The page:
And here lay the third leg to the “grand plan”: Israel would be “the stick” for the Saudi-UAE-U.S. alliance against Iran (Hezbollah was to be to be its peg for action). Saudi Arabia then, in return, would move to recognize the Jewish State, and Israel would give the Palestinians “something”: a “something” that might be called a state, even if it was much less than a state. The U.S. and Saudi Arabia would co-ordinate in pressuring the Palestinians to accept the U.S. proposals for a “settlement.”

Why did it go so wrong? Exaggerated expectations of that which each other party could realistically implement. Believing each other’s rhetoric. America’s love affair with Saudi royalty. Kushner’s family ties to Netanyahu. Wishful thinking on the part of Kushner and Trump that MbS could be the instrument to restore not just the Saudi kingdom as America’s “policeman” in the Islamic world, but even the American-led order in the Middle East, too.

Maybe Jared Kushner believed Bibi Netanyahu when he hinted that “normalization” of relations between Saudi Arabia and Israel would witness reciprocation in Israeli concessions to the Palestinians (when in fact, the Israeli security cabinet has already vetoed the concessions – well short of a state – that were being discussed in this connection)?

Maybe Jared believed MbS when he suggested that he could mobilize the Sunni world against Iran – if America and Israel backed him (when even Egypt opposed destabilizing Lebanon)?

Maybe MbS believed that Trump spoke for America when he offered to support him (when in fact, he spoke only for the White House)?

Maybe MbS thought that Trump would rally Europe against Hezbollah in Lebanon (in fact, the Europeans have prioritized Lebanese stability)?

And, maybe MbS and Kushner thought Netanyahu spoke for Israel when he promised to be a partner in the front against Hezbollah and Iran? Was it the “grand plan” that was affirmed between Netanyahu and Trump on the day before the latter launched his United Nations broadside at Iran in September? When in fact, while any Israeli Prime Minister can wage war against the Palestinians with a relatively free hand, the same is not true where the state of Israel itself is being put at stake. No Israeli P.M. can commit to a possibly existential conflict (for Israel), without having broad support from the Israeli political and security establishment. And the Israel Establishment will only contemplate war when it is plainly in the Israeli interest, and not merely to please MbS or Mr Trump.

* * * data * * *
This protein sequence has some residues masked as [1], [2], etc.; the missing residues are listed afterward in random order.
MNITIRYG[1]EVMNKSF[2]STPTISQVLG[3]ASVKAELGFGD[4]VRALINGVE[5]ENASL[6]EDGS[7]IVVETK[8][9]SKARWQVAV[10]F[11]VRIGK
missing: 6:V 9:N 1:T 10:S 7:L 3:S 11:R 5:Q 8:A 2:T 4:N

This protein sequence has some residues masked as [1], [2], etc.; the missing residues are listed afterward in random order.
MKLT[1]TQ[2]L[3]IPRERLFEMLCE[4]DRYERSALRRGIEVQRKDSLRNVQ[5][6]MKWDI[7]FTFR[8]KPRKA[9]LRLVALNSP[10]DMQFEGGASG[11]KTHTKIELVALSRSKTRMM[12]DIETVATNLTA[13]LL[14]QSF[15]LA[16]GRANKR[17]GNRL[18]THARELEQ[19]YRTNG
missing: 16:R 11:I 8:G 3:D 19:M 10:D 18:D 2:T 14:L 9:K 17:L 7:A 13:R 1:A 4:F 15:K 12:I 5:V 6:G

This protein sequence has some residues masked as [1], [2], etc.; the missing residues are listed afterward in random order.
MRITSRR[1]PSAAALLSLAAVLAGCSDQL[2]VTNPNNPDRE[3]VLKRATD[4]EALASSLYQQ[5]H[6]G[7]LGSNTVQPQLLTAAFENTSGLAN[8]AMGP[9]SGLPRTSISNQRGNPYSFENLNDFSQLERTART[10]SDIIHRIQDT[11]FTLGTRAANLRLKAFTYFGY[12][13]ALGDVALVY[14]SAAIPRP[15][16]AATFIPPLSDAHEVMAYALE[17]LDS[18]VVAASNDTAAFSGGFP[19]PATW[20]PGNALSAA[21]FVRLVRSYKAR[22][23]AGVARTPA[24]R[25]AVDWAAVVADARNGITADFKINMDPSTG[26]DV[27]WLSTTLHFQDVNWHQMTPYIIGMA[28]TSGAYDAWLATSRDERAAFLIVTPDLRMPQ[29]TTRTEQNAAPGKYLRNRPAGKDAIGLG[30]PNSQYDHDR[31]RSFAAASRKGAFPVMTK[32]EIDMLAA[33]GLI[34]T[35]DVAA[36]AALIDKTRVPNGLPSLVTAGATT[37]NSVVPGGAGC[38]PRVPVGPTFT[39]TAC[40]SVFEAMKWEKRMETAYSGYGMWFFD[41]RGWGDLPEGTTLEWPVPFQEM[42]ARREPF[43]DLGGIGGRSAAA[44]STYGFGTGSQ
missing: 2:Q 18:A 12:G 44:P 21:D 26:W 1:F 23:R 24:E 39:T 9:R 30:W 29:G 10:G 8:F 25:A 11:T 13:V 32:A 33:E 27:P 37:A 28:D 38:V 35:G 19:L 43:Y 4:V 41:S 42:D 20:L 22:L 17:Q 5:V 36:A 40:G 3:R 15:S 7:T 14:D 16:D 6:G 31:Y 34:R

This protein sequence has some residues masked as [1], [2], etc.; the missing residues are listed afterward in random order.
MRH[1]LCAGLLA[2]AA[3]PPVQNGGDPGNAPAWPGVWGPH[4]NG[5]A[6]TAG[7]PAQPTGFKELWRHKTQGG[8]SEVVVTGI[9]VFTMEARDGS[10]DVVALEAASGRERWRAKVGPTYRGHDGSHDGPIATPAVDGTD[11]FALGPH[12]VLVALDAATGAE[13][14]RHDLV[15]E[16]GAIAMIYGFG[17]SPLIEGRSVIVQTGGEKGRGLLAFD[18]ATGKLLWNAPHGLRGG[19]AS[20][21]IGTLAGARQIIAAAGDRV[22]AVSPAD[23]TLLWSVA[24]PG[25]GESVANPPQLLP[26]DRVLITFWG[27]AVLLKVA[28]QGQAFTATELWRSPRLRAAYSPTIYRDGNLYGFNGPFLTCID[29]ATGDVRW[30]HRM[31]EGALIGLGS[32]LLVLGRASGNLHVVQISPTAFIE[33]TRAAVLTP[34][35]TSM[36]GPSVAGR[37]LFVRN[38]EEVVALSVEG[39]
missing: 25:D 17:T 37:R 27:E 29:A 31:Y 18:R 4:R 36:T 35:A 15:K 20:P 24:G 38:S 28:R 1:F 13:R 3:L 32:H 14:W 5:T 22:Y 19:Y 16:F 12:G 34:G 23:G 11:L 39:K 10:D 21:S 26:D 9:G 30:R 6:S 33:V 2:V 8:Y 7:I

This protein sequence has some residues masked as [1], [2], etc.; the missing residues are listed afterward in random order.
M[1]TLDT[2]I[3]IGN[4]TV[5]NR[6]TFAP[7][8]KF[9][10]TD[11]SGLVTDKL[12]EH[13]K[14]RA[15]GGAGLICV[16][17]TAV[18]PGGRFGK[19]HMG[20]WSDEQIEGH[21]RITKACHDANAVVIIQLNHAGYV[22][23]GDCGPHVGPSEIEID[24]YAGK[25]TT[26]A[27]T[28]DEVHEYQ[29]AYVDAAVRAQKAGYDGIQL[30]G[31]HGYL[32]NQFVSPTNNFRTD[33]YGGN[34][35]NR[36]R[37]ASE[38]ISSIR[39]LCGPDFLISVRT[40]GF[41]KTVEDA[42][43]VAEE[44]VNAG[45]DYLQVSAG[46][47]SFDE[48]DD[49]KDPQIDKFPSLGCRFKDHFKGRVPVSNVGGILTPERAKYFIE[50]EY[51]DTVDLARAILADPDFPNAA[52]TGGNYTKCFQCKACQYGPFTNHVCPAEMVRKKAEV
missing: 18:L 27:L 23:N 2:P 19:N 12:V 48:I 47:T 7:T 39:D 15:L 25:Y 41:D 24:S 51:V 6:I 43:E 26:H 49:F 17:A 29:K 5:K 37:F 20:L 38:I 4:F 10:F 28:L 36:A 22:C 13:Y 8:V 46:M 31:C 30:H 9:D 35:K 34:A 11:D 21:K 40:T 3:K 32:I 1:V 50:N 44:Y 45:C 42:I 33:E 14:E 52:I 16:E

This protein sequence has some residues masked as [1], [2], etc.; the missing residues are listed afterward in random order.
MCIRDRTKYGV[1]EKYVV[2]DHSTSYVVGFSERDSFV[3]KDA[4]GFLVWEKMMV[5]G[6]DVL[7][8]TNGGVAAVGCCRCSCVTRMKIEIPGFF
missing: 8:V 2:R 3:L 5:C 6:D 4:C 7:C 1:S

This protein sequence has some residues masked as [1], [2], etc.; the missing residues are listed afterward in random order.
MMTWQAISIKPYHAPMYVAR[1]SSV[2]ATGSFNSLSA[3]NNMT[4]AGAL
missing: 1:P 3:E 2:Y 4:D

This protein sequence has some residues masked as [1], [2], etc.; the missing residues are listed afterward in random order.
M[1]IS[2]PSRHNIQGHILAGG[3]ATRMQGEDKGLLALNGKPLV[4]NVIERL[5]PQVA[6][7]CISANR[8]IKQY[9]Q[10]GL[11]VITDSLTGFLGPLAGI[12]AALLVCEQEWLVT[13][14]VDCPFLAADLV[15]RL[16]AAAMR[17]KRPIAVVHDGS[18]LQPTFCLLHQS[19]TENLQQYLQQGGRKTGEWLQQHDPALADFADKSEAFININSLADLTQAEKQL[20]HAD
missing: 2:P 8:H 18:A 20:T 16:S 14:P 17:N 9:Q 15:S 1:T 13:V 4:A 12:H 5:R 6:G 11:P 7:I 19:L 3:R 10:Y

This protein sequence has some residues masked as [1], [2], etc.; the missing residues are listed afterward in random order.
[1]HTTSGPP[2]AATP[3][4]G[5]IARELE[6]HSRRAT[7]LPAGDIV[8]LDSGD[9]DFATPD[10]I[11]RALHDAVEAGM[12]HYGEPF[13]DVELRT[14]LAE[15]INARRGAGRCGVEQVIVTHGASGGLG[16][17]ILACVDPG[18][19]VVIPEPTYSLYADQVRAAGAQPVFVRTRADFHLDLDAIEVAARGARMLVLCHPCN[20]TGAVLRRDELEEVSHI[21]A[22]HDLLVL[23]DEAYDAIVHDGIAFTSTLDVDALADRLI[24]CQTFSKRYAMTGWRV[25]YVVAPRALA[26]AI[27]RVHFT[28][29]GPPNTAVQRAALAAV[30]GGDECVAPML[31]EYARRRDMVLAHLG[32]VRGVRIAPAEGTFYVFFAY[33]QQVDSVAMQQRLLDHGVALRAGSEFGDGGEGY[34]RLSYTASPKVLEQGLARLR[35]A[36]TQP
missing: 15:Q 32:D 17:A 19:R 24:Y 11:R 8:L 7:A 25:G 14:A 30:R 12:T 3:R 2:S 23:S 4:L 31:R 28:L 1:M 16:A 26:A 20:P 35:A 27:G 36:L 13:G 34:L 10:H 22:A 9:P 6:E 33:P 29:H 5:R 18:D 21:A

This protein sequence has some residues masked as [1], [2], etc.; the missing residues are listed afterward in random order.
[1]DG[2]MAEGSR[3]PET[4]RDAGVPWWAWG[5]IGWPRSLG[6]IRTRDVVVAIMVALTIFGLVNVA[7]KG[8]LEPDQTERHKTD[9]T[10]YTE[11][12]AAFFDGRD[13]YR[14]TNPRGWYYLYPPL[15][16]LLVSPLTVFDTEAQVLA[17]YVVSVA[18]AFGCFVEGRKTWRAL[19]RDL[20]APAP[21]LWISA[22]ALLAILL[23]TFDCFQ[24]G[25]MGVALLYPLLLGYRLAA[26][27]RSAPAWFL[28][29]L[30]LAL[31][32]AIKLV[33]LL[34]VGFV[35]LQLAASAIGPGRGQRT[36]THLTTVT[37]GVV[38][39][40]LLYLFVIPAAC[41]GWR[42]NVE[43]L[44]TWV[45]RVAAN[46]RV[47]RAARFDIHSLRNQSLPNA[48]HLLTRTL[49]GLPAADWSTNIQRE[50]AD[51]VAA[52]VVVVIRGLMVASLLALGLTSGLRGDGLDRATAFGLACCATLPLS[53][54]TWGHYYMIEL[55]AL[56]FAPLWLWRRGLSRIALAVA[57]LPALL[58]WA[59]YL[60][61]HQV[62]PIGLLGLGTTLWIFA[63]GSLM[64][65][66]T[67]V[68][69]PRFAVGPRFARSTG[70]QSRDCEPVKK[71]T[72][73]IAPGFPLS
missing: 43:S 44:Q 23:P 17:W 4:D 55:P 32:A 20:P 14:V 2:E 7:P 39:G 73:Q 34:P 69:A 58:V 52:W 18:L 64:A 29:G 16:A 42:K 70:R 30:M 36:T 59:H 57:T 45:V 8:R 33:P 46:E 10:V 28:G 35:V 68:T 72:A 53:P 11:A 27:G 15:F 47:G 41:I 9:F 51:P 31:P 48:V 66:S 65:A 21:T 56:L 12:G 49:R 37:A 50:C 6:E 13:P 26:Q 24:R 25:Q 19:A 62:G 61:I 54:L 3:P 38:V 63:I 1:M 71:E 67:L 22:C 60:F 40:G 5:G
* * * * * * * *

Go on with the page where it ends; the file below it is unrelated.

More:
Ben Caspit (and other Israeli commentators) confirm that the Israeli establishment does not see war with Hezbollah, and the risk of a wider conflict, to be in the Israeli interest.

The fallout from this episode is highly significant. It has exposed that Israel presently is deterred from contemplating a war in the region (as Caspit explains). It too has underlined the hollowness of MbS ambitions to mount a “Sunni Alliance” against Iran; and it has undercut President Trump’s containment policy for Iran. For now, at least, we may expect Iran and Russia to consolidate the state in Syria, and to stabilize the northern tier. Caspit’s “war of Armageddon” may yet arrive – but not for now, perhaps.

Alastair Crooke is a former British diplomat who was a senior figure in British intelligence and in European Union diplomacy. He is the founder and director of the Conflicts Forum.




Saudi Arabia’s Desperate Gamble

Furious over defeat in Syria, Saudi Arabia’s Crown Prince is gambling again, arresting rivals at home and provoking a political crisis in Lebanon, but he may lack the geopolitical chips to pull off his bet, says ex-British diplomat Alastair Crooke.

By Alastair Crooke